BERKELEY, Calif. — What started as a satirical bake sale against race-based admissions turned into a massive rally on university diversity and affirmative action programs Tuesday as hundreds crowded Sproul Plaza on the University of California, Berkeley campus.
The event was spurred by a bake sale run by the campus student Republican group, where baked goods were offered at varying prices based on the buyers’ gender, race and ethnicity.
Ward Connerly, a former UC regent and the mastermind of the 1996 state law that banned race-based preferences, helped staff the bake sale table, holding discussions with students.
“People have been mostly civil,” he said.
“Back in 1996, believe me, this would have been a much more hostile situation. The issue is rapidly approaching the point of irrelevance.”
The event was peaceful. At one point, hundreds of black-clad students lied silently on the quad in a message urging the university to increase student diversity.
One member of the Berkeley College Republicans said the event met its goal.
“We’re having a lot of good dialogue with people, which is what we wanted,” said Andy Nevis, a fourth-year student who is executive director of the Berkeley College Republicans.
Still, hundreds of students decried the sale, which they call racist and demeaning.
“It trivializes the struggles of people of color,” said Joey Freeman, vice president for external affairs for the Associated Students of University of California student government. “They’re taking it to the next level in an inappropriate way.”
The ASUC passed an emergency resolution Sunday condemning discrimination against student groups, a direct response to the bake sale.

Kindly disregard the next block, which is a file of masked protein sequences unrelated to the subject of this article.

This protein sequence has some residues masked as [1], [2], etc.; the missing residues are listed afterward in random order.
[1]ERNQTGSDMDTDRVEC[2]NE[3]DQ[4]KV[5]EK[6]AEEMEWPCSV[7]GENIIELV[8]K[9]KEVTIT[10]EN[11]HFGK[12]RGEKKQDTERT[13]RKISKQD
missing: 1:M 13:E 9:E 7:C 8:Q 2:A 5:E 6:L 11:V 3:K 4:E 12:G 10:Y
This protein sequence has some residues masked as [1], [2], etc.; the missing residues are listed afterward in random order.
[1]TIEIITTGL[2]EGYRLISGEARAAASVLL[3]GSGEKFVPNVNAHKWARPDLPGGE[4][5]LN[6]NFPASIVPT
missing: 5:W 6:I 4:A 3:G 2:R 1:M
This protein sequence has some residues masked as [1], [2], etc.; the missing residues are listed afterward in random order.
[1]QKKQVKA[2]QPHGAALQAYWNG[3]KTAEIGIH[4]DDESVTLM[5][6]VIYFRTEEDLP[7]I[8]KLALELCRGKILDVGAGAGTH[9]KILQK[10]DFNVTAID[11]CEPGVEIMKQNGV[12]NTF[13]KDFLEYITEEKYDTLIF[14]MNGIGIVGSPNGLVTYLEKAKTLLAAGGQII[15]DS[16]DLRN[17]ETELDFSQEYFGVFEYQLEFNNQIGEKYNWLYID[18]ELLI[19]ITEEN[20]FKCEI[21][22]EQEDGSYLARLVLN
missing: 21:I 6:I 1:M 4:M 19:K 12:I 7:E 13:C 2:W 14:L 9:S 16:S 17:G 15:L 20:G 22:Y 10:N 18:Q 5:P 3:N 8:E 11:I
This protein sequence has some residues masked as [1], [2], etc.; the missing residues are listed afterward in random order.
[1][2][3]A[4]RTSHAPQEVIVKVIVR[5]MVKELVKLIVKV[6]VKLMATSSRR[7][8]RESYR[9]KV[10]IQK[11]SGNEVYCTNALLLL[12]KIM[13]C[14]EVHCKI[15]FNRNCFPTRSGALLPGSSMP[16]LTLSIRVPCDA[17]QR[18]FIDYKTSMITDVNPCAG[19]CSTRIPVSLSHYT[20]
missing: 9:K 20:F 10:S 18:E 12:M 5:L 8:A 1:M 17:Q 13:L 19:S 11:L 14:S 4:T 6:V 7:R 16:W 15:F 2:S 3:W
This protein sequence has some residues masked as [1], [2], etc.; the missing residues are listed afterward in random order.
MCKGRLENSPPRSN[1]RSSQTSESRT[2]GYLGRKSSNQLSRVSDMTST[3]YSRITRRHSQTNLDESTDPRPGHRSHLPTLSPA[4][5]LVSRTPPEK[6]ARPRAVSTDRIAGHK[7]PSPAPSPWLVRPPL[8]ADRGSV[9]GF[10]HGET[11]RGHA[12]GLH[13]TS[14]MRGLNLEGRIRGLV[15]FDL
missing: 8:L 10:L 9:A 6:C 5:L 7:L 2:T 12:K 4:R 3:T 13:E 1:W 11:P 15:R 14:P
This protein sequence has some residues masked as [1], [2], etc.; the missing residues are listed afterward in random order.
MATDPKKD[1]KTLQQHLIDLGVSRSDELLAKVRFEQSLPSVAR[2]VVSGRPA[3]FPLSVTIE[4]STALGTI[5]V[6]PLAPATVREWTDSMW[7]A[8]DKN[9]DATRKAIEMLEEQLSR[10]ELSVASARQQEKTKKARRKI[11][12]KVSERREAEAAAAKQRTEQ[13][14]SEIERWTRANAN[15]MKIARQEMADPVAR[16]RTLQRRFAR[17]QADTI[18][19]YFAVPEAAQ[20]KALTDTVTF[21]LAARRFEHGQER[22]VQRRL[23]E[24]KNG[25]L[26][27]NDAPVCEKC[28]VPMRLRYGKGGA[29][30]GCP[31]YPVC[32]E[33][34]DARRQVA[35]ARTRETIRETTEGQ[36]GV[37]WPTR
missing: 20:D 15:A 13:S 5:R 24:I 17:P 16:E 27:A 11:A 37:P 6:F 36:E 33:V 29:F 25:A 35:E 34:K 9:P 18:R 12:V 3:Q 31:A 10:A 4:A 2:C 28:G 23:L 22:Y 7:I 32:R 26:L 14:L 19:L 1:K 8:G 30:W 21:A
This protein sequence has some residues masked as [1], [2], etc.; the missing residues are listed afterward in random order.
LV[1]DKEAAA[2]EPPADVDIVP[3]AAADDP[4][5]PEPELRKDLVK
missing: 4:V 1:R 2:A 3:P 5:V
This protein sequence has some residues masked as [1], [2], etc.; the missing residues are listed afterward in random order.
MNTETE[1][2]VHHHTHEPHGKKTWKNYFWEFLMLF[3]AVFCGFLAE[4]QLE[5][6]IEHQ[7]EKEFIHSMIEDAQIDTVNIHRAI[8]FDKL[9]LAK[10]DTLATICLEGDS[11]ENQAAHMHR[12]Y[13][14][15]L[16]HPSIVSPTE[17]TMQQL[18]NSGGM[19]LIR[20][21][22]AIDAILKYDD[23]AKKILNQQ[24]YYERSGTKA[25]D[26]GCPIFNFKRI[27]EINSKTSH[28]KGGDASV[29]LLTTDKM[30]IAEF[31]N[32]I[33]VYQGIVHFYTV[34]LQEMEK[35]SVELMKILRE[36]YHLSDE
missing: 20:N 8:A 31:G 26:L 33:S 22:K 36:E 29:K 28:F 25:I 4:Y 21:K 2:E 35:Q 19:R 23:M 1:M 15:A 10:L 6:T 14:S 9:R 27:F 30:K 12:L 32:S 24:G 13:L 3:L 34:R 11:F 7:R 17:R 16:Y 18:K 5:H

The Republican group called the event last week to counterprotest ASUC’s support of a bill on Gov. Jerry Brown’s desk that would roll back some restrictions on race-based university admissions. Similar bills have been vetoed in past years; a Brown spokesman would not comment on pending legislation.
Across the quad from the bake sale, the ASUC manned its own table, urging people to sign up to call Brown in support of the bill. Freeman said “hundreds” have signed on in support.
At the sale, cupcakes, cookies and muffins were selling well. Whites paid $2 per treat, while Asians paid $1.50 and African-Americans paid 75 cents and Native Americans 25 cents. Women got 25 cents off all purchases.
The bake sale started at 10 a.m. with about 100 spectators, but the number had swelled to triple that size when morning classes ended around 11 a.m.
Third-year peace and conflict students major Catalina Saldivia wandered down to Sproul to check out the activity. “It just struck me as something very unusual,” she said. “It made me really curious.”
She noted that opinions on both sides of the issue aren’t dissimilar — both sides oppose discrimination.
“I’m shocked that the reaction has been so negative,” she said, “but I think the tactic is not the best one.”